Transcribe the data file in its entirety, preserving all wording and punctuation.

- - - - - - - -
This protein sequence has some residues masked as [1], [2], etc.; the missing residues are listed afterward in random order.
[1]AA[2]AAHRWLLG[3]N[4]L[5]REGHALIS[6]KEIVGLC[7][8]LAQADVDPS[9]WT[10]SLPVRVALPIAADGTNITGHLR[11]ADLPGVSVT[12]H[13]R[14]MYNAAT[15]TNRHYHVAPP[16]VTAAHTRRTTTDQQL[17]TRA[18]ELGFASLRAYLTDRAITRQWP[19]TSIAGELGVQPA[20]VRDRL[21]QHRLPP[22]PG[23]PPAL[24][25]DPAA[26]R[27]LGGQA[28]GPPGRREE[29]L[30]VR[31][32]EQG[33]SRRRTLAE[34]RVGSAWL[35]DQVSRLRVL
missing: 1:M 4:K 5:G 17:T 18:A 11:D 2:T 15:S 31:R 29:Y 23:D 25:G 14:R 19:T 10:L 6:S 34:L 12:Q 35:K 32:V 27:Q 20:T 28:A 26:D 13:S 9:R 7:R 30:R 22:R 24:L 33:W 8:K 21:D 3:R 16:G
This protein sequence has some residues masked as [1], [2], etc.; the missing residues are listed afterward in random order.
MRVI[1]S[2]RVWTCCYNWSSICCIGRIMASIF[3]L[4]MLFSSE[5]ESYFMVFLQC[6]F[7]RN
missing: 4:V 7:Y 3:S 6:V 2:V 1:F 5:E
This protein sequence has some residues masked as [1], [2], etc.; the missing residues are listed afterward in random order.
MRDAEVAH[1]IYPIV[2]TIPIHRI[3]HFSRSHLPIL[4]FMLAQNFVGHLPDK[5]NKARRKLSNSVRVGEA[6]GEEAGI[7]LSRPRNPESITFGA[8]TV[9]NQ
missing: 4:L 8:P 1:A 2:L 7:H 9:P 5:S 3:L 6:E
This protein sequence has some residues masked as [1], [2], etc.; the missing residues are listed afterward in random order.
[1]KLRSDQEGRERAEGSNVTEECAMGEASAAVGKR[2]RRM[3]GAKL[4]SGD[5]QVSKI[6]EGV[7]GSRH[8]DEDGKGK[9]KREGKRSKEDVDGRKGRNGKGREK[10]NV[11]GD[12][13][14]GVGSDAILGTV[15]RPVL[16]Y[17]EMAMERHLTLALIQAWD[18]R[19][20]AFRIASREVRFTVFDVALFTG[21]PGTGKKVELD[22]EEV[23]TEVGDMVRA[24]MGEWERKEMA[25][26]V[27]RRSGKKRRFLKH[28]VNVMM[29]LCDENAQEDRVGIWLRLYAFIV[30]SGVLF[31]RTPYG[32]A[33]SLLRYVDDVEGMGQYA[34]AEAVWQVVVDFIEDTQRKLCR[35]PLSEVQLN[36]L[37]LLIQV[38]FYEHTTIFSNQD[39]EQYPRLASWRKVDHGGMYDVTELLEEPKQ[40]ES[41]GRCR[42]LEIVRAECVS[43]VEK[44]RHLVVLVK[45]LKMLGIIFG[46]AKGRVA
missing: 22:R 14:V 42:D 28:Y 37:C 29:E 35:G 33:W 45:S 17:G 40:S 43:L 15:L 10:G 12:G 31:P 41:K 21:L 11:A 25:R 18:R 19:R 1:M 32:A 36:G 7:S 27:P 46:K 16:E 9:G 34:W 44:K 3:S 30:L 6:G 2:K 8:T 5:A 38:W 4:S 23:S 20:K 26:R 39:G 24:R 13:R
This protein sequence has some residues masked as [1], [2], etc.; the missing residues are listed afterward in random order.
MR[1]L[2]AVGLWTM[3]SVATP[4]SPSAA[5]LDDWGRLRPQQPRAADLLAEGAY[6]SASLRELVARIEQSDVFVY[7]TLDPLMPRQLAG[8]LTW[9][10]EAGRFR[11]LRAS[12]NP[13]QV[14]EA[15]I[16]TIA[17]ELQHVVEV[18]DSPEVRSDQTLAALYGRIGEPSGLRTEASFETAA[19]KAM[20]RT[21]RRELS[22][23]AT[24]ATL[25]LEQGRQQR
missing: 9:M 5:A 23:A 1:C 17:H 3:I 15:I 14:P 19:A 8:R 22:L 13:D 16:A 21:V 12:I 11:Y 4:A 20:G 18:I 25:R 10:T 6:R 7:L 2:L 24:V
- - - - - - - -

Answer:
This protein sequence has some residues masked as [1], [2], etc.; the missing residues are listed afterward in random order.
[1]AA[2]AAHRWLLG[3]N[4]L[5]REGHALIS[6]KEIVGLC[7][8]LAQADVDPS[9]WT[10]SLPVRVALPIAADGTNITGHLR[11]ADLPGVSVT[12]H[13]R[14]MYNAAT[15]TNRHYHVAPP[16]VTAAHTRRTTTDQQL[17]TRA[18]ELGFASLRAYLTDRAITRQWP[19]TSIAGELGVQPA[20]VRDRL[21]QHRLPP[22]PG[23]PPAL[24][25]DPAA[26]R[27]LGGQA[28]GPPGRREE[29]L[30]VR[31][32]EQG[33]SRRRTLAE[34]RVGSAWL[35]DQVSRLRVL
missing: 1:M 4:K 5:G 17:T 18:A 11:D 2:T 15:S 31:R 29:Y 23:D 25:G 14:R 19:T 10:L 6:S 34:L 12:Q 35:K 32:V 27:Q 20:T 28:A 26:D 13:S 9:R 7:R 30:R 22:R 24:L 33:W 8:K 21:D 3:R 16:G
This protein sequence has some residues masked as [1], [2], etc.; the missing residues are listed afterward in random order.
MRVI[1]S[2]RVWTCCYNWSSICCIGRIMASIF[3]L[4]MLFSSE[5]ESYFMVFLQC[6]F[7]RN
missing: 4:V 7:Y 3:S 6:V 2:V 1:F 5:E
This protein sequence has some residues masked as [1], [2], etc.; the missing residues are listed afterward in random order.
MRDAEVAH[1]IYPIV[2]TIPIHRI[3]HFSRSHLPIL[4]FMLAQNFVGHLPDK[5]NKARRKLSNSVRVGEA[6]GEEAGI[7]LSRPRNPESITFGA[8]TV[9]NQ
missing: 4:L 8:P 1:A 2:L 7:H 9:P 5:S 3:L 6:E
This protein sequence has some residues masked as [1], [2], etc.; the missing residues are listed afterward in random order.
[1]KLRSDQEGRERAEGSNVTEECAMGEASAAVGKR[2]RRM[3]GAKL[4]SGD[5]QVSKI[6]EGV[7]GSRH[8]DEDGKGK[9]KREGKRSKEDVDGRKGRNGKGREK[10]NV[11]GD[12][13][14]GVGSDAILGTV[15]RPVL[16]Y[17]EMAMERHLTLALIQAWD[18]R[19][20]AFRIASREVRFTVFDVALFTG[21]PGTGKKVELD[22]EEV[23]TEVGDMVRA[24]MGEWERKEMA[25][26]V[27]RRSGKKRRFLKH[28]VNVMM[29]LCDENAQEDRVGIWLRLYAFIV[30]SGVLF[31]RTPYG[32]A[33]SLLRYVDDVEGMGQYA[34]AEAVWQVVVDFIEDTQRKLCR[35]PLSEVQLN[36]L[37]LLIQV[38]FYEHTTIFSNQD[39]EQYPRLASWRKVDHGGMYDVTELLEEPKQ[40]ES[41]GRCR[42]LEIVRAECVS[43]VEK[44]RHLVVLVK[45]LKMLGIIFG[46]AKGRVA
missing: 22:R 14:V 42:D 28:Y 37:C 29:E 35:G 33:W 45:S 17:G 40:S 43:L 15:L 10:G 12:G 31:P 41:K 21:L 11:A 25:R 18:R 19:R 1:M 32:A 36:G 7:S 27:P 46:K 16:E 9:G 34:W 44:K 3:S 30:L 6:G 2:K 8:T 5:A 38:W 4:S 23:S 20:K 26:R 39:G 24:R 13:R
This protein sequence has some residues masked as [1], [2], etc.; the missing residues are listed afterward in random order.
MR[1]L[2]AVGLWTM[3]SVATP[4]SPSAA[5]LDDWGRLRPQQPRAADLLAEGAY[6]SASLRELVARIEQSDVFVY[7]TLDPLMPRQLAG[8]LTW[9][10]EAGRFR[11]LRAS[12]NP[13]QV[14]EA[15]I[16]TIA[17]ELQHVVEV[18]DSPEVRSDQTLAALYGRIGEPSGLRTEASFETAA[19]KAM[20]RT[21]RRELS[22][23]AT[24]ATL[25]LEQGRQQR
missing: 9:M 5:A 23:A 1:C 17:H 3:I 15:I 14:P 19:A 8:R 22:L 13:D 16:A 21:V 12:I 11:Y 4:A 20:G 18:I 25:R 10:T 6:R 7:L 2:L 24:V